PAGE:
While we’re all living through this “Labour bounce” period, it is worth reflecting on items such as this one in the Guardian yesterday under the title of “Guardian/ICM poll: Tories’ 12-point lead offers Labour crumbs of hope“. Because when you actually look at the psephology involved, it makes for dire predictions for everyone but the Tories. Some have wondered why I persist in my prediction that the Tories will win a landslide majority on June 8th; here’s why.
Let’s start with the crumbs one could forlornly place in the basket marked “hope” from a Labour perspective. DE voters are now favouring Labour over the Tories. As are 18-24 year olds. What’s amazing is not that this has happened but that this ICM poll represents the first time during the campaign that Labour have been ahead with these two groups of people. So Labour have managed to wrestle a tiny lead with the unemployed, unskilled workers, college students and young adults back from the Conservative Party. That’s hardly time to crack out the champagne at Labour HQ if I may be so bold as to say so.
It should be pointed out as well that those groups of people Labour have gained ground with over the last few weeks are precisely the people least likely to vote. In fact, while the ICM figures are showing a higher Tory poll lead than other pollsters because they are weighing turnout distinctively down for these groups, one is left wondering if they are still being overrepresented. Who knows, perhaps we are looking at a wave of 18-24 year olds voting on June 8th. Something tells me the propensity to turn out in this age group probably correlates with voting Tory, but perhaps I’m being overly cynical.
But we haven’t got to the really good part just yet. Check out this paragraph from the Guardian article in question:
There is a more positive sign for Labour in the marginal seats they are defending. The detailed poll results show that a Tory lead of 20 points in Labour’s marginal seats at the beginning of the campaign has now shrunk to five points, according to ICM. The figures give the Tories 44% and Labour 39% in Labour-held seats with a majority of less than 15% in England and Wales.
Let me decode the psephological bits for you there that the Guardian erroneously labelled a “positive sign for Labour”. In seats which Labour currently hold where the incumbent has less than a 15% majority, the Tories are AHEAD by five points. Okay, it used to be 20%, supposedly, but let’s just dwell on the 5% figure for now. Do you know how many Labour MPs are sitting on a majority of less than 15%? 65. So if the 5% Tory lead was uniform across all of these seats, that would be 65 seats going to the Tories.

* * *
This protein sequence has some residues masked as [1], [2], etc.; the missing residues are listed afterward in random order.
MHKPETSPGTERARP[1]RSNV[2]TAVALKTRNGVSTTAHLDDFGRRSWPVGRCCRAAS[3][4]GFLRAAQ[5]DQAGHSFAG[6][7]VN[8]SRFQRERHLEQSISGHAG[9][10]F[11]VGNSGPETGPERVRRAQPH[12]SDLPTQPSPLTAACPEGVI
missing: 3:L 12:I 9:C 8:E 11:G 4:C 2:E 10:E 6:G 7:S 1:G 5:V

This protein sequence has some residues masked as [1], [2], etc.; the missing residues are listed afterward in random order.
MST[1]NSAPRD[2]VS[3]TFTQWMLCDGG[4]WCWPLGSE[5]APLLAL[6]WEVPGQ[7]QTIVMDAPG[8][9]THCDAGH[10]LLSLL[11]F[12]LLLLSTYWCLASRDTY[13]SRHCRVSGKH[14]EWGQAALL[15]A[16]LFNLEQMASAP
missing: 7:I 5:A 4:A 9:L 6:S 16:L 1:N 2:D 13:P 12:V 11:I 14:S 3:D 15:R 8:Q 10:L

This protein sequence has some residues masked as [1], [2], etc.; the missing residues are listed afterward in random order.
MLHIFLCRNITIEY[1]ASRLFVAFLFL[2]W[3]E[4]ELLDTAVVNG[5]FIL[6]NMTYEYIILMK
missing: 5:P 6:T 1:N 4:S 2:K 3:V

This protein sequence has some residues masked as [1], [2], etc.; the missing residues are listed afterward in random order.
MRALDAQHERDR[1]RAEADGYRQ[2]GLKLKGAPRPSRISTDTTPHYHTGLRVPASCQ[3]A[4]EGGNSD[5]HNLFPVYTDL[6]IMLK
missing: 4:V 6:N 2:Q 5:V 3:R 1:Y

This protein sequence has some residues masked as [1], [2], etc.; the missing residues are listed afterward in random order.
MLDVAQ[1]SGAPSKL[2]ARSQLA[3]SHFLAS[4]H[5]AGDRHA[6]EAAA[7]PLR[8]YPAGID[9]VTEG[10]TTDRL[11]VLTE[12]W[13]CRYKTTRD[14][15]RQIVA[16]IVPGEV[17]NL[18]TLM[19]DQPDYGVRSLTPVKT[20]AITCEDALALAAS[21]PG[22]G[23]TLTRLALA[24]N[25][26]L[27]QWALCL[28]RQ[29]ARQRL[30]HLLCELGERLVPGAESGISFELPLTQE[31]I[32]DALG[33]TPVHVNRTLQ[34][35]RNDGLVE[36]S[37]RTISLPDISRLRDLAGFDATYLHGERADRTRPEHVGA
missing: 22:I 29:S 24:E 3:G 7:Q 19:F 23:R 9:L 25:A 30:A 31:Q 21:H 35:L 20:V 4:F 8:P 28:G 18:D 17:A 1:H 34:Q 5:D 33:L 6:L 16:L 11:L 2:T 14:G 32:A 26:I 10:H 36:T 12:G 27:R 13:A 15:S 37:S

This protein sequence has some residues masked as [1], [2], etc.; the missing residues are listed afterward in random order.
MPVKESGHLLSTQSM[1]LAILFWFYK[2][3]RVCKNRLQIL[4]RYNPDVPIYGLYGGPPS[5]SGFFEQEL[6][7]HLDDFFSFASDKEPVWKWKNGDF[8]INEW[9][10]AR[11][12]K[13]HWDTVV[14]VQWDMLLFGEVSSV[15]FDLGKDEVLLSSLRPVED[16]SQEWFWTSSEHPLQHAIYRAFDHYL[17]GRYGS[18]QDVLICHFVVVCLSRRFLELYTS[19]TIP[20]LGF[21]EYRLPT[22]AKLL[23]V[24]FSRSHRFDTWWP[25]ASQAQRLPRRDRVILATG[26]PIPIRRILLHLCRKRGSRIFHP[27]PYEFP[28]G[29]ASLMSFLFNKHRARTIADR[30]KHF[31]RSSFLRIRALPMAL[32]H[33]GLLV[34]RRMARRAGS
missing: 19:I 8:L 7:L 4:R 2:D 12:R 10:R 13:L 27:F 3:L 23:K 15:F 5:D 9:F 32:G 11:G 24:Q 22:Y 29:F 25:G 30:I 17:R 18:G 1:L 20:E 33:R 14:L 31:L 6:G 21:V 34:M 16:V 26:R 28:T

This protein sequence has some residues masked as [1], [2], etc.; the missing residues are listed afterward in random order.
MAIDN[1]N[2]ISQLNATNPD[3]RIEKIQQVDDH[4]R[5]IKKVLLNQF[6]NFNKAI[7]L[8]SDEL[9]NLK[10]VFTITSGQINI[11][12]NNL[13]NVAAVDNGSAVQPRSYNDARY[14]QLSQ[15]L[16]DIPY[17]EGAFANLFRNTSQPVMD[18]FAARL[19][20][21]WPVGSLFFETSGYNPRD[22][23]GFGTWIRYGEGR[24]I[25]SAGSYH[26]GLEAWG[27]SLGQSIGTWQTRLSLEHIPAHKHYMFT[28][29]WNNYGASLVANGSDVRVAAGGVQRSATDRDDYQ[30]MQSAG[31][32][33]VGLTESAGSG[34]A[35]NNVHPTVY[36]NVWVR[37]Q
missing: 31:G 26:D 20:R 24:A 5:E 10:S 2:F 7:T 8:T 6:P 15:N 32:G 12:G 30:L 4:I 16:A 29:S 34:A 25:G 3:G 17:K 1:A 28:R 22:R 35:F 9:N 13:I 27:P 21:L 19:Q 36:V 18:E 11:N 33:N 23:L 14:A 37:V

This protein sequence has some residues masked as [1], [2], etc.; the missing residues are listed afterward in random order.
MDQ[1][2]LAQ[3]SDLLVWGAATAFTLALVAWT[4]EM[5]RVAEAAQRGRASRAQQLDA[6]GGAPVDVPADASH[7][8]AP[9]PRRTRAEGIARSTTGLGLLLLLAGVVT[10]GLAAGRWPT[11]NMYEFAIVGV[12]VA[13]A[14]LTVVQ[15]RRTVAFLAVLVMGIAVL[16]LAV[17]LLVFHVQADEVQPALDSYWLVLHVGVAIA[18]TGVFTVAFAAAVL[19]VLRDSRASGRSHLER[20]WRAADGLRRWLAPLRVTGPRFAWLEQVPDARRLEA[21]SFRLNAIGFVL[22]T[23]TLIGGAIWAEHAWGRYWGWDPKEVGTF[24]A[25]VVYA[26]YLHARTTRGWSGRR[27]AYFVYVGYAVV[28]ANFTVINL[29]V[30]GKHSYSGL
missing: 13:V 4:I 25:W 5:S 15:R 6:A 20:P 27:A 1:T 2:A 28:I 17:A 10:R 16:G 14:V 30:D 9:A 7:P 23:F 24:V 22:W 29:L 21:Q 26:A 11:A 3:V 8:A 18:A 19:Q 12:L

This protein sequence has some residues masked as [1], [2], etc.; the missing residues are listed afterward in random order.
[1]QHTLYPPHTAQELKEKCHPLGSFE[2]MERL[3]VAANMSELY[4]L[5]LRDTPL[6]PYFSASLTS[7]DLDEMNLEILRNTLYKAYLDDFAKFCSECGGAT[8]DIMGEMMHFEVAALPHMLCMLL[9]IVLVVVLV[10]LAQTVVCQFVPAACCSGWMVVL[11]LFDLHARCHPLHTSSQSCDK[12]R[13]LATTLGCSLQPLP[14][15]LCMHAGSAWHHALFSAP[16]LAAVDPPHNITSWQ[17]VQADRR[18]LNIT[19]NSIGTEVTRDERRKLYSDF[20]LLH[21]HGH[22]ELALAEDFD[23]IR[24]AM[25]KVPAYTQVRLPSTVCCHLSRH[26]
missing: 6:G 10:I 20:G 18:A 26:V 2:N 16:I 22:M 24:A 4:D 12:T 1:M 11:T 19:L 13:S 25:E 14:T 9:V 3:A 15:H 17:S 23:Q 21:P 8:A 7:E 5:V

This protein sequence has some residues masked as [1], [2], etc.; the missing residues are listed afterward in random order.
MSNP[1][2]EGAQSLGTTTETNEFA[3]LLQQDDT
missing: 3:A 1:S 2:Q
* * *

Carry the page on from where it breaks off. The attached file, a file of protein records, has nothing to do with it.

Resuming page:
That’s before you add in seats the Conservatives take from the SNP and the Lib Dems – let’s put that at 10 to be relatively safe. This being the case means the Tories would gain 80 seats overall, giving them 406. That’s a working majority of around 167 by my reckoning. And that’s with the polls as they are, with the supposed Labour bounce baked in. So before you calculate for shy Tory voters, or figure on any sort of #LyntonCrosbyfightback coming into play in the last week leading up to polling day, the Tories have a majority coming to them very close to Blair’s 1997 majority as things stand.
I’m not saying I have divine wisdom passed down from some celestial being – who the hell knows what can happen in the last week of this campaign that swings things one way or another. I’m simply saying that the polling as we’ve been getting it during the “Labour bounce” is so much worse than you’re usually used to hearing about from media outlets that should know better in this regard.
Finally we come on to the YouGov seat projection, fresh out this morning, which for posterity is: Con 310, Lab 257, LD 10, SNP 50. This reminds me most of all of YouGov’s 2015 election night exit poll, which projected a hung parliament with Labour on about 50 seats more than they actually got and the Lib Dems on 28. Man, I clung to that poll like a life raft the whole night, “There MUST be something in that poll!” going through my head over and over again. There was nothing in it, and I strongly suspect the same is true of this one.